Tuesday, May 24, 2011

Public service journalism in peril

Journalism spurred by the passion to orchestrate an informed citizenry, a truly functioning democracy, is for naught if the financial means are nonexistent. It seems as though the need for service journalism to join the money-making game is ever-intensifying. Service journalism may be perceived as a public good, but once the cards are dealt and the game has begun, this ideal becomes agitated by increasing concerns. How can a press retain its independence when startup funds are issued directly from the state? Can an article be published with a solemn pledge to fairness and accuracy when the reporter in question receives his salary from the very individuals he is covering? Such inquiries accurately illustrate the tense relationship between financial need and strict adherence to quality journalism. A journalist’s rendering of utopia would entail a press not bound by a capitalistic agenda, but free to serve the public with the untainted truth. Is public service journalism an idealist’s illusion, or is there a financial relationship of a more stable nature, capable of sustaining a free press?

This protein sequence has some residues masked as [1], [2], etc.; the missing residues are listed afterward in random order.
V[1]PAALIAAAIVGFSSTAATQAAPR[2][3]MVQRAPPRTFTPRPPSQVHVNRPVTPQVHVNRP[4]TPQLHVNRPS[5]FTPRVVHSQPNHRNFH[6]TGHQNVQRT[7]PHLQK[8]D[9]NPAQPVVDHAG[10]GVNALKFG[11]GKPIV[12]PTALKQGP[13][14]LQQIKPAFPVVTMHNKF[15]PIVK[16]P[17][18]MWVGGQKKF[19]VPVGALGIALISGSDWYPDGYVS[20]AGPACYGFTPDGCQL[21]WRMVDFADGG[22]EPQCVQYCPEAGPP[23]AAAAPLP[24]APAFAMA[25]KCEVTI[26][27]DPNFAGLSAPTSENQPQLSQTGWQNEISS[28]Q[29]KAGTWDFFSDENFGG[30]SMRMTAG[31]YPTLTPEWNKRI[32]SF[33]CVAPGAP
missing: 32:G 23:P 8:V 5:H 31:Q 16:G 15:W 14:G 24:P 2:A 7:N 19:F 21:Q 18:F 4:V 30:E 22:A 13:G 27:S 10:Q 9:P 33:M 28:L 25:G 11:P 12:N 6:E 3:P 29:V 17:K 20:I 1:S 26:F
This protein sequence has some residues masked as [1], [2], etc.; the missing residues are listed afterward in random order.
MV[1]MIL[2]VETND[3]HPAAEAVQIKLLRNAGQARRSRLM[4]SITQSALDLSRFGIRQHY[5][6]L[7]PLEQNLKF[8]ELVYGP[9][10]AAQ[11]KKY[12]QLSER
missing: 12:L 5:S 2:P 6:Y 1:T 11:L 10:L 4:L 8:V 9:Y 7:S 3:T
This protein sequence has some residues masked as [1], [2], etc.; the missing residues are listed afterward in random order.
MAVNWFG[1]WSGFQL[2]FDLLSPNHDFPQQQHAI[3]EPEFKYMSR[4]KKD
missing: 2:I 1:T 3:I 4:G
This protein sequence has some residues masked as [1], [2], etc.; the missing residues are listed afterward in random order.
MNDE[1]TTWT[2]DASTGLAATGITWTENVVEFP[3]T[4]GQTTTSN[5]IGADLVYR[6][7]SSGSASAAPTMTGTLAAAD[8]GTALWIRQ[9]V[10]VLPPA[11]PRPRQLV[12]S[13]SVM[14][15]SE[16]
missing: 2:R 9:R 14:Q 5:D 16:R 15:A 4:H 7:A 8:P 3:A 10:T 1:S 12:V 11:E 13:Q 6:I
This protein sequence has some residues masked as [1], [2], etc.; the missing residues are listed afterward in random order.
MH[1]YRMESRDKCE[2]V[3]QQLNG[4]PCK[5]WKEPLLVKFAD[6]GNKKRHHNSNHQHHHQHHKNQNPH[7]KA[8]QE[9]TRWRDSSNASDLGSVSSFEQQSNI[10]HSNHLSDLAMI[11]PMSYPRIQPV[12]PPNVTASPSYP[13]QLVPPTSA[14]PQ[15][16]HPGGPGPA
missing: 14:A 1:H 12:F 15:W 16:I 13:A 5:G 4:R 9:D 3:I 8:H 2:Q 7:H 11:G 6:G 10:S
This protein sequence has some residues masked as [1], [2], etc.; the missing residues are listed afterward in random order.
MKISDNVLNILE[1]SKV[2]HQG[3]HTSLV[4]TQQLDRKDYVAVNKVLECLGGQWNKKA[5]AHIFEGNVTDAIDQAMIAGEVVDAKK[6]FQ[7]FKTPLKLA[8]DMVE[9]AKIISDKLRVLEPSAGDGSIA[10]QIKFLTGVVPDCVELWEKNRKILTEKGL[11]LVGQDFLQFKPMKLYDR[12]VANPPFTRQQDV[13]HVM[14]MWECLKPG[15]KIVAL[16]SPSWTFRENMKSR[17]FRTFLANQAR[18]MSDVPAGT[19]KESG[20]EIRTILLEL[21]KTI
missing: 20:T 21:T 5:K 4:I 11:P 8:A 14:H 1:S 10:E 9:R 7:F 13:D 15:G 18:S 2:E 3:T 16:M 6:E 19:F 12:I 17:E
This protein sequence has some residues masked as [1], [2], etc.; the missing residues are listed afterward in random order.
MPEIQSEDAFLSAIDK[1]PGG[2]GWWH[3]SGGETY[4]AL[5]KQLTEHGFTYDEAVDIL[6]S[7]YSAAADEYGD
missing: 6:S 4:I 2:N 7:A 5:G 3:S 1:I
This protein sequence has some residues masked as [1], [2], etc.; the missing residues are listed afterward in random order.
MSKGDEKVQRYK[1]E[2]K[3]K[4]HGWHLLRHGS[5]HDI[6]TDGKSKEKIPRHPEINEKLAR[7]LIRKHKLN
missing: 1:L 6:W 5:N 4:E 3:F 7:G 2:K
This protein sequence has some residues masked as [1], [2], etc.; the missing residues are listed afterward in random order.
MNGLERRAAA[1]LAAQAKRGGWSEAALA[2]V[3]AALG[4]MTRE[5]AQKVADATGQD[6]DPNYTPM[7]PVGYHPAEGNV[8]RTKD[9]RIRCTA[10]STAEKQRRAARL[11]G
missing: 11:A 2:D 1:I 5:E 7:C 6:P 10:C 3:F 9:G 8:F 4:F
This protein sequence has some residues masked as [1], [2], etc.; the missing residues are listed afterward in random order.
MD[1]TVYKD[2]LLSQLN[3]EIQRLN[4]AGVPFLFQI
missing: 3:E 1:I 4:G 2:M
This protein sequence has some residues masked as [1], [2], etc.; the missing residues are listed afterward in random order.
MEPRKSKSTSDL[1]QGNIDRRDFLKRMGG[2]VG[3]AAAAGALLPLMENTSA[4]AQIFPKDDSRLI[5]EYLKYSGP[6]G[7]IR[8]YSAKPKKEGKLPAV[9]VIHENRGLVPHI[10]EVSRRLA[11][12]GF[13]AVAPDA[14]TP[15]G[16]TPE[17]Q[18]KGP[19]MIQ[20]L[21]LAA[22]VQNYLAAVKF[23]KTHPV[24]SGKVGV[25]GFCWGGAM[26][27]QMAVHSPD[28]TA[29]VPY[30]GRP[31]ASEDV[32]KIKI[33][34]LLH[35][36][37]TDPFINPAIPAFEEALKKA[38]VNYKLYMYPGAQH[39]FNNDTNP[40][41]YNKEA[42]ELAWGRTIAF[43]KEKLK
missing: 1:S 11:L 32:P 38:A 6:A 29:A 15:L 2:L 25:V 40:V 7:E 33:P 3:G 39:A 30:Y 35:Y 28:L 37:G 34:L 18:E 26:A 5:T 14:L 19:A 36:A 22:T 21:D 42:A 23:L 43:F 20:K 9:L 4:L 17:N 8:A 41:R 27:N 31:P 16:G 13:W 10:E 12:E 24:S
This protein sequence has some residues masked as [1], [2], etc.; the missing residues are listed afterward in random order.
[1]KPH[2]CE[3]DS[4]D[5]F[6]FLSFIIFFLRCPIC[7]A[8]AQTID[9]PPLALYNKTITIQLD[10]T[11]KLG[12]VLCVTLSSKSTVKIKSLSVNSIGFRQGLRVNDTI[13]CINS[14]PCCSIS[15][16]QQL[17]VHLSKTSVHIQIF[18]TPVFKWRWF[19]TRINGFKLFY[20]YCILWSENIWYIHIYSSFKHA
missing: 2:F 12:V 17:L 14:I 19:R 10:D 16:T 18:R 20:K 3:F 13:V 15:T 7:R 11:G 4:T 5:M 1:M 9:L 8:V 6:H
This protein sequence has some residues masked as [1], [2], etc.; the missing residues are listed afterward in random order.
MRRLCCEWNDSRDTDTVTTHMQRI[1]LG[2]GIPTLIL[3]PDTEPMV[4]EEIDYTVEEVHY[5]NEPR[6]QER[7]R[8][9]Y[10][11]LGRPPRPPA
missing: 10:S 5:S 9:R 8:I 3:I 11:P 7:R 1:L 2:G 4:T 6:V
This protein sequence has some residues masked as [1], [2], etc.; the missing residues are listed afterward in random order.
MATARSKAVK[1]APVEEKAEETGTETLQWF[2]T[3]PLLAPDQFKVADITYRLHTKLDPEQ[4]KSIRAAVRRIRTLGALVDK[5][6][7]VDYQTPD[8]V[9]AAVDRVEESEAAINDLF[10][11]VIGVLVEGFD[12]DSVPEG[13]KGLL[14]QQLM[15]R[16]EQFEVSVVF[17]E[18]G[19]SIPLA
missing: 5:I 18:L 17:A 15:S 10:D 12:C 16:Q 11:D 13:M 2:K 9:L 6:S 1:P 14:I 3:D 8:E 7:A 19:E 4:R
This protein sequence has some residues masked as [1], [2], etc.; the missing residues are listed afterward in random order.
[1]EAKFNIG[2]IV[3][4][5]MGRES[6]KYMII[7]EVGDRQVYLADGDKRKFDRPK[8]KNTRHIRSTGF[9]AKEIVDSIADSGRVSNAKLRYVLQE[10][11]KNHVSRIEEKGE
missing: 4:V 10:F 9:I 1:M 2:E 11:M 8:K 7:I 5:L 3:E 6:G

1 comment:

  1. Good question, Kelsey. The concept of public journalism is surely in peril theses days for many reasons. My understanding is that a "free press" is an ideal that journalists have always aspired to attain because the concept of "free press" is associated to good things such as objectivity, truth and all the good stuff. Based on what I know now about journalism, I will say that any journalist who covers an issue and received some kind of rewards must admit it because this is actually PR in my humble opinion. Finally, I will say that free press can be sustained but not without challenges.